Friday, Oct. 30, 2009 | 3 a.m.
It’s an industry under assault, and Frank Gatski is right in the middle of it.
Gatski is chairman and CEO of Gatski Commercial, a property management firm that is looking for the next wave of opportunities in an industry with higher vacancy rates, lower rents and property owners at risk of foreclosure.
Gatski, 45, is reshaping his company to get through the recession.
IBLV: How did you get involved in commercial real estate?
Gatski: My ancestors were either coal miners or Greek fishermen. How did I end up in Las Vegas doing commercial real estate? I had a burning desire to pursue my own business, and real estate always fascinated me. I went to UNLV for a couple of years, but never finished college. I got my real estate license in my early 20s and got involved in the business. I starved to death for a couple of years. My first year, I made about $8,000. I was lucky enough to get a property management job with the Tiberti family and really cut my teeth in the business there. That was almost worth a college education. I learned a lot about the commercial real estate business.
Where did you go from there?
From there, I had the opportunity to go to work for a family out of Southern California that owned a small portfolio of commercial real estate in the early 1990s. I pursued that and was with them for six years, from 1993 to 1999, running their management office in town (called Equis). They had a small office to manage — 400,000 square feet. The story evolved from there because I made no secret of my ambition of wanting to grow. I really owe a lot to them. It was the Nakazakis family. They opened the door for me to start my own company. I ended up buying the company from them in January 1999. It was a sink or swim thing. There was one client. The company didn’t make any money. It broke even, but I had a vehicle now to pursue my dream. It evolved from there. When I look back, the thing I am most proud about is they are still my clients today.
What does a property management company do?
Property management includes maintaining the building, collecting the rents, paying the bills and enforcing the leases, helping our clients through their budgets and forecasting and producing accounting statements every month. There is a ton of things that we do on the property management level.
Tell me about your firm.
We have become the biggest commercial property management firm in town. We have just over 7 million square feet. I just wanted to be the best. And how do I take the team that I have and incorporate things that will better serve my clients? In the past, the core business has always been property management. I want to change that. Eighty percent is probably how it’s been in the history of the company. In the past year, I have made huge changes and taken advantage of the current economy and current talent being available.
What did you do?
I brought Rob Moore from Cushman Wakefield, and he came in October 2008 to be managing director of sales and leasing. He restructured that for me. I wanted to start to have depth in my company. He brought a lot of experience and knowledge to that division. I wanted to build it and offer a more experienced level and higher level of service to my clients, especially on the brokerage side. Along those lines, we brought in Lisa Brady to fill Rob’s shoes because I made Rob president of the company just recently.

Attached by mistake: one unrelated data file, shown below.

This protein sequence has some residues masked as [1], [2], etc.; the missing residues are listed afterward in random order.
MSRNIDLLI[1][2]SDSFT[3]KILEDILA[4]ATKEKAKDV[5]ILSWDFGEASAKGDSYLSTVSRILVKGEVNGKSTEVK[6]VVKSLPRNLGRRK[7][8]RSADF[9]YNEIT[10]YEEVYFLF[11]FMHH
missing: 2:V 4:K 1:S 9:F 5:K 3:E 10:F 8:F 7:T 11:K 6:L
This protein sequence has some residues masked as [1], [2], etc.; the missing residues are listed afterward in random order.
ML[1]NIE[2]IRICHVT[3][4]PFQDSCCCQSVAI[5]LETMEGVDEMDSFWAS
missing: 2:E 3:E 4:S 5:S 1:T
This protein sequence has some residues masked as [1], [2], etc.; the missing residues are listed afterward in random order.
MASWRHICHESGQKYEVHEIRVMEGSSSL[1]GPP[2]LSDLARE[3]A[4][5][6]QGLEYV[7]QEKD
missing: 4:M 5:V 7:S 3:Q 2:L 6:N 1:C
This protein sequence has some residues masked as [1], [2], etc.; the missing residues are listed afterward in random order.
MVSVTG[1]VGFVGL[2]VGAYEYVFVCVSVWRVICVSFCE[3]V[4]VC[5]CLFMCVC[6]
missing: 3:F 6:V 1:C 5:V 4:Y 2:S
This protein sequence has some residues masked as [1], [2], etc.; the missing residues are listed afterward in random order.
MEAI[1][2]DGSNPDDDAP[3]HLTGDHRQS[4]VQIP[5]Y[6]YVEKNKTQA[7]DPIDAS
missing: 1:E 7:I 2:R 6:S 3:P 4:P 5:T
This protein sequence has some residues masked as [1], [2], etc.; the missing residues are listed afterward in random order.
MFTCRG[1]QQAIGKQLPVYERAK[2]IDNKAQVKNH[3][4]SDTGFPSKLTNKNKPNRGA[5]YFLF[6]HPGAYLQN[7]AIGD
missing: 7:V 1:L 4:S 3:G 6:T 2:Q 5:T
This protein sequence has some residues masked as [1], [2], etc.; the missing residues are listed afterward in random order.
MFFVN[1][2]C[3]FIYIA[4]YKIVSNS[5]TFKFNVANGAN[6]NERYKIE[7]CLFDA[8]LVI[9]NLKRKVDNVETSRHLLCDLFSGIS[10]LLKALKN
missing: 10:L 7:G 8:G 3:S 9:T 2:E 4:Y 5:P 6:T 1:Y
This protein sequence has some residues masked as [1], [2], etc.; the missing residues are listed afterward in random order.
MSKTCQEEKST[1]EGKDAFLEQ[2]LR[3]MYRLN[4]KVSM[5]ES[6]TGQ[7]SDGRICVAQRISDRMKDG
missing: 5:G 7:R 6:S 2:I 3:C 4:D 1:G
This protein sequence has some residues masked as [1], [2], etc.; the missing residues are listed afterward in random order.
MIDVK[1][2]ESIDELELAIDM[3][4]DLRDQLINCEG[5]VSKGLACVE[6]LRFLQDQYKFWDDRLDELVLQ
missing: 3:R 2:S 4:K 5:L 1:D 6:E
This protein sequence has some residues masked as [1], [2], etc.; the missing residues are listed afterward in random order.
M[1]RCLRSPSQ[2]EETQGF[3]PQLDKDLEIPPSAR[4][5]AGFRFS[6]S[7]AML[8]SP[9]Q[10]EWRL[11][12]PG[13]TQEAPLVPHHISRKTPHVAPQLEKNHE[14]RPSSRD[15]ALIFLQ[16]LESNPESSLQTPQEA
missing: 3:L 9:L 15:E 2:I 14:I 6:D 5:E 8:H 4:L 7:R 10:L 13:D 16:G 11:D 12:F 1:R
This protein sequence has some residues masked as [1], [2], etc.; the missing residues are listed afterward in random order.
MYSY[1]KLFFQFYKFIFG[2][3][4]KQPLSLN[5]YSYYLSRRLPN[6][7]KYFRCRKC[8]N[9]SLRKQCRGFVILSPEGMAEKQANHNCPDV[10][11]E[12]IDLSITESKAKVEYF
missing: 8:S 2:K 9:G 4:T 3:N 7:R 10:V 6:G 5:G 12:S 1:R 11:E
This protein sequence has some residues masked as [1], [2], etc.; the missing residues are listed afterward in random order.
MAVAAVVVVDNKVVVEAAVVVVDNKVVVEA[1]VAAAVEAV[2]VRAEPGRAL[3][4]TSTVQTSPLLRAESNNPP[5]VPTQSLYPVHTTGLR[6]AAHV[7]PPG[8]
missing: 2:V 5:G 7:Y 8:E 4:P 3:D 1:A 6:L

Why did you step down as president and move to CEO and chairman only?
One of the reasons I promoted Rob Moore to president is that I found myself so much in the trenches putting out fires and running my company every day that I wasn’t able to go back to the vision of what I want this to be. One of the things I want to do is personally reach out to every one of my clients and cement those relationships and spend time finding opportunities for them out there because they are out there, and they trust me.
So are you focusing more on leasing?
Yes. I would like to see 50 percent of my business be brokerage (sales) and leasing in the future. I see that in 2010.
What is it right now?
If you combine leasing and sales together, it is probably 40 percent right now. We are probably going to end up 60 percent on the property management side. We are right in the middle of a shift.
Why do this?
The idea is I want to be here for the long run. As you look around, you see so many businesses failing and so many of our competitors struggling. I am grateful and feel blessed to have the team that I have and have the core engine of property management because anybody will tell you that sales and leasing is practically nil in the commercial real estate market right now. The sales side of it will be a slow growth coming back and so is leasing. We, in the past, had not been known as a company to go to just for sales and leasing. We have always been a property management company. My goal is to bring a level of sophistication to our clients like they have never had before.
Isn’t property management the most stable?